Kerry Hart: Putting the community in community college

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Have you ever wondered what happened to the old junior college? Back in the day, there were primarily three types of institutions in the higher education arena: the four-year college or university, the private vocational institutions and the junior college. Although there are not many junior colleges still in existence, the junior college was designed to provide the first two years of a baccalaureate degree for those students intending to transfer and complete their degree at a university.

So what's the difference between a junior college and a community college?The community college still offers the same two-year programs that comprised the role and mission of the junior college, however, the community college is comprehensive in that there are normally four sustaining pillars - academic programs that allow students to complete the first two years of a baccalaureate degree, vocational programs for students desiring to launch their careers after the completion of a specialized program, classes (credit and non-credit) for personal interest and workforce development that provides customized training for local and regional businesses and industry.

In addition to the four pillars, many community colleges - including Colorado Mountain College - also offer service programs to meet unique needs in the community.

One of the programs at CMC is English as a Second Language for members of our community whose native language is not English and who need help learning English. Another program that most community colleges provide is developmental courses in English and math. These are designed for those who need refresher courses before tackling more challenging college-level courses. CMC also houses a business incubator program to meet the needs of the local business community.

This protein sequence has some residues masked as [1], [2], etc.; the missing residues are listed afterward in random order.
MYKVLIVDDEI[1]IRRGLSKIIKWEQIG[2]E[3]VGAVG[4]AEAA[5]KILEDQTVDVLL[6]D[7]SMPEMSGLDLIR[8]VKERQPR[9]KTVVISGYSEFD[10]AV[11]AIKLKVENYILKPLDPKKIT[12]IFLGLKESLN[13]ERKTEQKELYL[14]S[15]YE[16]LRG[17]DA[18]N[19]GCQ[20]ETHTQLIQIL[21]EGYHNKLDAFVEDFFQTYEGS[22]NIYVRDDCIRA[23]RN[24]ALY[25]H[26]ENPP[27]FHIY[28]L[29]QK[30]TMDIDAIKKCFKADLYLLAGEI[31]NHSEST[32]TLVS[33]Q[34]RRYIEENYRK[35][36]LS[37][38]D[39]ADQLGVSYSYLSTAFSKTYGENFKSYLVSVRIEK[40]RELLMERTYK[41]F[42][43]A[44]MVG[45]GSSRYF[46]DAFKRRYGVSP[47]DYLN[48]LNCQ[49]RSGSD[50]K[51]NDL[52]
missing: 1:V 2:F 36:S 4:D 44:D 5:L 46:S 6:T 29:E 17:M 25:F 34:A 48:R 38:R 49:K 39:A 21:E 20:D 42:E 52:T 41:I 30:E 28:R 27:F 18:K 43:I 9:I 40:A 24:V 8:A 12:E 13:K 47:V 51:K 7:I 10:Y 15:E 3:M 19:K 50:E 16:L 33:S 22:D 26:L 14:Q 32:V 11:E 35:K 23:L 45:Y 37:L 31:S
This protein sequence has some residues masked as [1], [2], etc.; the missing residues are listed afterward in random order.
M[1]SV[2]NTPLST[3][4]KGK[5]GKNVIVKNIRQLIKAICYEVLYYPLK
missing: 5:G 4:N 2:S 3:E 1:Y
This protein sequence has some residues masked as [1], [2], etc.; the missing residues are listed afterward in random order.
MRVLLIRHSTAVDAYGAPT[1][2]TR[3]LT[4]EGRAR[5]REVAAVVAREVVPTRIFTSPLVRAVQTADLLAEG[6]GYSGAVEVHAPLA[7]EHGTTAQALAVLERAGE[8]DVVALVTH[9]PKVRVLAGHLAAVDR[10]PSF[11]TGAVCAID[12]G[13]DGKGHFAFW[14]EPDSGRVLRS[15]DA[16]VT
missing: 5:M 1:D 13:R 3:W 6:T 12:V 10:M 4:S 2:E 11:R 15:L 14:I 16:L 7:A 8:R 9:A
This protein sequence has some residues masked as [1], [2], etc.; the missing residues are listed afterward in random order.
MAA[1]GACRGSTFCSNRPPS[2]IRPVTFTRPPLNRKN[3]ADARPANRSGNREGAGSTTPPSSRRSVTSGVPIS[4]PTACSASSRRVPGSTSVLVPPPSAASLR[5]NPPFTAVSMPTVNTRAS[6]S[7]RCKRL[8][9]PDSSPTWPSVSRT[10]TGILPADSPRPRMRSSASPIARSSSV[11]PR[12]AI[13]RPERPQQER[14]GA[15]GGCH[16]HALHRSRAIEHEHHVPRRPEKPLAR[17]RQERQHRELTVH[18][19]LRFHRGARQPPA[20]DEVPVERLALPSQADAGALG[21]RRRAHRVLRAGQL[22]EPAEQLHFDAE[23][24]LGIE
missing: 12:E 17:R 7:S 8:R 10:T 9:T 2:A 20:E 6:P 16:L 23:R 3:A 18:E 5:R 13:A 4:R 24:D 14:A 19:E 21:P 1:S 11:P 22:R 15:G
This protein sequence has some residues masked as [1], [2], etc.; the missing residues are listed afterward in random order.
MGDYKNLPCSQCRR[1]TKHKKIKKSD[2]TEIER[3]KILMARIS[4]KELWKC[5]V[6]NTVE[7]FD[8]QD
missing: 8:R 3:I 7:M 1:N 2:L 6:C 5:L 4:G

The comprehensive community college is the fastest growing entity in higher education, and with good reason. The community college has been able to attract faculty who are not only as qualified as those teaching at the university level, but who also have an interest and passion for teaching rather than researching.

The community college also prides itself on small classes with a teacher-student ratio that allows students the very best opportunity for success and the cost of attending a community college typically is much more reasonable than attending a four-year college or university. Of equal importance is that the community college is an entity that can implement changes rapidly to meet the needs of the local community.

There used to be a negative connotation associated with the old junior college that the quality of education was not as good as a "real" college. The typical community college has been, for many years, counteracting that negative connotation with a very positive image of quality. The stories of success of students who begin their college experiences at a community college and subsequently succeed in achieving bachelor's degrees and launch successful careers is impressive.

Students graduating from CMC and successfully completing baccalaureate degrees at universities across the nation are typical of the quality found at most community colleges. And an example of the quality we have in our vocational programs at CMC was brought to light very recently when it was discovered that Sierra College (a college in Carson City, Nev.) had modeled a new Hotel and Resort Management program after the one we have at CMC in Steamboat Springs.

In many communities, including Steamboat Springs and the surrounding area, the local community college is one of the best-kept secrets. It's never too late to appreciate and utilize this valuable resource in our community.

Dr. Kerry Hart is the dean of Colorado Mountain College's Alpine Campus. For more information, call Hart at 870-4414 or e-mail khart@coloradomtn.edu

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